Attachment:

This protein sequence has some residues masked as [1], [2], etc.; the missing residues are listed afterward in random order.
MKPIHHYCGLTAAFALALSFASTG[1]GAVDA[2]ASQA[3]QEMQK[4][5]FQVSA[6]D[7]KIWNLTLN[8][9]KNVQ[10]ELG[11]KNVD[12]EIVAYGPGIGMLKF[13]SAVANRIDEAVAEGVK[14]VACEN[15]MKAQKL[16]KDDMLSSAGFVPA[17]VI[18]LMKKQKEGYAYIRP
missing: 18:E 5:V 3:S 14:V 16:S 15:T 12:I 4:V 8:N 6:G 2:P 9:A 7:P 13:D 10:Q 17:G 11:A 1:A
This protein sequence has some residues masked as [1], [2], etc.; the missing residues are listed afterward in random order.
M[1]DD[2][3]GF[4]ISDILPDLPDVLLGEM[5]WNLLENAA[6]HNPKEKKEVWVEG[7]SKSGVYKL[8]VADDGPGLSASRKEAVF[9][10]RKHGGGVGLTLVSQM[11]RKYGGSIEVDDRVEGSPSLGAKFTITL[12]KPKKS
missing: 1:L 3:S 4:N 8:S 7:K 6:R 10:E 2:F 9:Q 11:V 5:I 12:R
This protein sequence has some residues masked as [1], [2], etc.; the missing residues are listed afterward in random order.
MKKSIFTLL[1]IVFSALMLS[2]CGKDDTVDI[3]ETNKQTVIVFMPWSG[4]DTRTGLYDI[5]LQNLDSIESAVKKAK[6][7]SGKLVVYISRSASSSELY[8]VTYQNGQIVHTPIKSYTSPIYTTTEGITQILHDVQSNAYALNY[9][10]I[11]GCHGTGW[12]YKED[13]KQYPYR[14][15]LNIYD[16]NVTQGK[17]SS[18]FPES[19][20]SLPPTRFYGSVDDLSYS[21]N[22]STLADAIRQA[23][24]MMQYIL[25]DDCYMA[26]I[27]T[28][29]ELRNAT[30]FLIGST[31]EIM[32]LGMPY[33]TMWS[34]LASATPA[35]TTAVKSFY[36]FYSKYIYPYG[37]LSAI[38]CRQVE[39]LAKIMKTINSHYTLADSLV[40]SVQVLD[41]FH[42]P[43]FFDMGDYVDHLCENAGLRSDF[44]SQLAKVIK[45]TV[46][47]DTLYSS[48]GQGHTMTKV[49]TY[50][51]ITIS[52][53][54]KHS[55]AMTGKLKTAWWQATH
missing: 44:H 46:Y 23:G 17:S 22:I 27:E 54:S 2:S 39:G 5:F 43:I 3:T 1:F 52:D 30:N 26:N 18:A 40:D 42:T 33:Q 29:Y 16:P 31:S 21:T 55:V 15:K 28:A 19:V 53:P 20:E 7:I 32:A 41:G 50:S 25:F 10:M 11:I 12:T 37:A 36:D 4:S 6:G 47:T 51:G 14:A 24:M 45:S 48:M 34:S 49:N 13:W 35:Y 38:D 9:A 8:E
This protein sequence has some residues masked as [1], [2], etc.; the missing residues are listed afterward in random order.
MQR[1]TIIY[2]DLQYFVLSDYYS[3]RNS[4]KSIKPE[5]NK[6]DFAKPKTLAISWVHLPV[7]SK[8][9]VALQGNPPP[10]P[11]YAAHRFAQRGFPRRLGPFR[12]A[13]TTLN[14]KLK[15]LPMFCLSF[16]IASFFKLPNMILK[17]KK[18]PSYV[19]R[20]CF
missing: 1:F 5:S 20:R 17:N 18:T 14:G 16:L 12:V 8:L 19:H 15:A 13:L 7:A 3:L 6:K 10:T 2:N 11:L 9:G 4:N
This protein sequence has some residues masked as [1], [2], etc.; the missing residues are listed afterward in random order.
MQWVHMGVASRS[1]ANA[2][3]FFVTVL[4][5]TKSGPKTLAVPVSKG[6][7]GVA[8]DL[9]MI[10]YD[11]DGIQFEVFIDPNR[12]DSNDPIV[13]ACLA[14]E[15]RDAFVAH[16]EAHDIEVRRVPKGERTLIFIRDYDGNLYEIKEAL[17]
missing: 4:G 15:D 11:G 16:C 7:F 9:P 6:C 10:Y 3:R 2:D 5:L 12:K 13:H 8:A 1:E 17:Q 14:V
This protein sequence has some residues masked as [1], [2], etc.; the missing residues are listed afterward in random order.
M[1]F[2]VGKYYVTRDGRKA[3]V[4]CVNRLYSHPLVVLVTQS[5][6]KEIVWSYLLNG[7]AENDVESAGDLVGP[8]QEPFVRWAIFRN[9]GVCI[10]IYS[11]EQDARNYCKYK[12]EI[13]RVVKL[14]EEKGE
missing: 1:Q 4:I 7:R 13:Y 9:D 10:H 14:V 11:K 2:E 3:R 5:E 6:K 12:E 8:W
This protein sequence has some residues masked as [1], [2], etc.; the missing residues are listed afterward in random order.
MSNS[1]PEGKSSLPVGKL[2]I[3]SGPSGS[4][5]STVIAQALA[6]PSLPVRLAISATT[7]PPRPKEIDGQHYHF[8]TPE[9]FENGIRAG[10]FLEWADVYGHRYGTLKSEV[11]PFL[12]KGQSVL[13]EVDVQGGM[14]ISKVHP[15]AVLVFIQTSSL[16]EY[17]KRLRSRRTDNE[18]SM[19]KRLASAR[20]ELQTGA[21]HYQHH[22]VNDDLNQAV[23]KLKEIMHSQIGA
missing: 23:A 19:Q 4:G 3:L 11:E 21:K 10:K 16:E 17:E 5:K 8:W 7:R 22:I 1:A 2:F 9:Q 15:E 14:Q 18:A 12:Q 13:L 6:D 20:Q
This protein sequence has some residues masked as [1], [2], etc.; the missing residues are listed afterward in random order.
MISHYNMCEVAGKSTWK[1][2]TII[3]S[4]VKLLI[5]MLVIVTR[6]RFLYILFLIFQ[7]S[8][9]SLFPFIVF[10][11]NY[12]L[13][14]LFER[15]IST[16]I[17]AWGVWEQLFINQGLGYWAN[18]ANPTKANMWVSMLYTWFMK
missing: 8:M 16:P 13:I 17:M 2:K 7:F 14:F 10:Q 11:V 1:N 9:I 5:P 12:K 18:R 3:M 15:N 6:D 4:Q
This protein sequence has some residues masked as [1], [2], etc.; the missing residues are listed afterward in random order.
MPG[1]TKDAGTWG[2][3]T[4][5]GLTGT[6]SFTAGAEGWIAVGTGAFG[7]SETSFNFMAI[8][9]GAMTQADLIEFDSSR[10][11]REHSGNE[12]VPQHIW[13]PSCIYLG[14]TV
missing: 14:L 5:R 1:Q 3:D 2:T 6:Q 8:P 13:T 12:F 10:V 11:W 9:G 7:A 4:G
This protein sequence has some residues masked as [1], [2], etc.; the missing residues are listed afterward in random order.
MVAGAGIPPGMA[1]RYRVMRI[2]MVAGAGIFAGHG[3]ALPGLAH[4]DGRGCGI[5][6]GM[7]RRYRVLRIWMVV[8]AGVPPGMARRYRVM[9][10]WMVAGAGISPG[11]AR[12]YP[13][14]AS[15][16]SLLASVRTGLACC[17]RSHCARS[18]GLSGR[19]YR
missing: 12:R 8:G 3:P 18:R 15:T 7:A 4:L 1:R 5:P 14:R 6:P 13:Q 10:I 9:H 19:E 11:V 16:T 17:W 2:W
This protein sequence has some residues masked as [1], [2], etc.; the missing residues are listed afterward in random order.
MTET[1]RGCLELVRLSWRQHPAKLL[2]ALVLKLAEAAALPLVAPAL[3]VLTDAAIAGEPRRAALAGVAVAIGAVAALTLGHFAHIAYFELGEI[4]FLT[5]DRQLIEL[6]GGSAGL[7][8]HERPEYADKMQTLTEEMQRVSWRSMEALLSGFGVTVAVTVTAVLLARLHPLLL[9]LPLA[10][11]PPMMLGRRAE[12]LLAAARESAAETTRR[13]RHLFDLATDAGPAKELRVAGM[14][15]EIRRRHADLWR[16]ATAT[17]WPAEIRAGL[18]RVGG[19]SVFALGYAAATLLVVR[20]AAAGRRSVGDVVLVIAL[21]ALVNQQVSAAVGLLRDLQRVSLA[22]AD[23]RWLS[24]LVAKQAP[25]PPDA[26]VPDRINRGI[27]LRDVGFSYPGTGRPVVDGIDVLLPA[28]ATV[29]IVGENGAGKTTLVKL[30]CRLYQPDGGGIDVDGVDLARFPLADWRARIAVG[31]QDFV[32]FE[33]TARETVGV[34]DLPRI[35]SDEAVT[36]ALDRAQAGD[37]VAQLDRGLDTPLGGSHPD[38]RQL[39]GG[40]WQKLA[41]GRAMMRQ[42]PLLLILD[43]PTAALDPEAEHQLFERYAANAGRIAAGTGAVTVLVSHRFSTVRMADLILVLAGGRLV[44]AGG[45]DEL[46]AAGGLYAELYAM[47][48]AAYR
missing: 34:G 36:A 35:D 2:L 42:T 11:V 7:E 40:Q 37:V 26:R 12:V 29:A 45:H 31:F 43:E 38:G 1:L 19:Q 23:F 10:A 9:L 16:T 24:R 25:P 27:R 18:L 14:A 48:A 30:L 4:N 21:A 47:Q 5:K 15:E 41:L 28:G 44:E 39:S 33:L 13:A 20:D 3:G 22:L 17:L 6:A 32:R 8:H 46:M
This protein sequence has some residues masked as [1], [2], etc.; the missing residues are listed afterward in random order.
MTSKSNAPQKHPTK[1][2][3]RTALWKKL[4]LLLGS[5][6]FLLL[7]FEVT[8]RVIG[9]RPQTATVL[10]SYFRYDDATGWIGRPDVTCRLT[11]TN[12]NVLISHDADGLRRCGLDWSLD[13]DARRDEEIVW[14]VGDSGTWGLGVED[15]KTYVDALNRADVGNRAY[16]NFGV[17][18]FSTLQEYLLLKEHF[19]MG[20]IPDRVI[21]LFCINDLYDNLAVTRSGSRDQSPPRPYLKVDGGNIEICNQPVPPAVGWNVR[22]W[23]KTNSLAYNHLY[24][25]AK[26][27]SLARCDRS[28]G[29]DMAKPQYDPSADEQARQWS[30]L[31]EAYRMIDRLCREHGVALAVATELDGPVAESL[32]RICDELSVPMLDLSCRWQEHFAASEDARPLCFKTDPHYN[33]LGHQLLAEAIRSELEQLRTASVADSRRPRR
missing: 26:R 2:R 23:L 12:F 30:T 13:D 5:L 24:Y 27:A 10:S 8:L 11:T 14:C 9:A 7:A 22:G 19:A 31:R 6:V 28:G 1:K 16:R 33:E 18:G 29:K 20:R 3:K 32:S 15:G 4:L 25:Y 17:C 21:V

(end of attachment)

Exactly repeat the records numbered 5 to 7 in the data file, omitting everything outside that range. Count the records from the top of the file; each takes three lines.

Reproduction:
This protein sequence has some residues masked as [1], [2], etc.; the missing residues are listed afterward in random order.
MQWVHMGVASRS[1]ANA[2][3]FFVTVL[4][5]TKSGPKTLAVPVSKG[6][7]GVA[8]DL[9]MI[10]YD[11]DGIQFEVFIDPNR[12]DSNDPIV[13]ACLA[14]E[15]RDAFVAH[16]EAHDIEVRRVPKGERTLIFIRDYDGNLYEIKEAL[17]
missing: 4:G 15:D 11:G 16:C 7:F 9:P 6:C 10:Y 3:R 2:D 5:L 12:K 13:H 8:A 1:E 17:Q 14:V
This protein sequence has some residues masked as [1], [2], etc.; the missing residues are listed afterward in random order.
M[1]F[2]VGKYYVTRDGRKA[3]V[4]CVNRLYSHPLVVLVTQS[5][6]KEIVWSYLLNG[7]AENDVESAGDLVGP[8]QEPFVRWAIFRN[9]GVCI[10]IYS[11]EQDARNYCKYK[12]EI[13]RVVKL[14]EEKGE
missing: 1:Q 4:I 7:R 13:Y 9:D 10:H 14:V 11:K 2:E 3:R 5:E 6:K 12:E 8:W
This protein sequence has some residues masked as [1], [2], etc.; the missing residues are listed afterward in random order.
MSNS[1]PEGKSSLPVGKL[2]I[3]SGPSGS[4][5]STVIAQALA[6]PSLPVRLAISATT[7]PPRPKEIDGQHYHF[8]TPE[9]FENGIRAG[10]FLEWADVYGHRYGTLKSEV[11]PFL[12]KGQSVL[13]EVDVQGGM[14]ISKVHP[15]AVLVFIQTSSL[16]EY[17]KRLRSRRTDNE[18]SM[19]KRLASAR[20]ELQTGA[21]HYQHH[22]VNDDLNQAV[23]KLKEIMHSQIGA
missing: 23:A 19:Q 4:G 3:L 11:E 21:K 10:K 16:E 17:E 5:K 8:W 7:R 22:I 1:A 2:F 9:Q 15:E 14:Q 18:A 12:Q 13:L 6:D 20:Q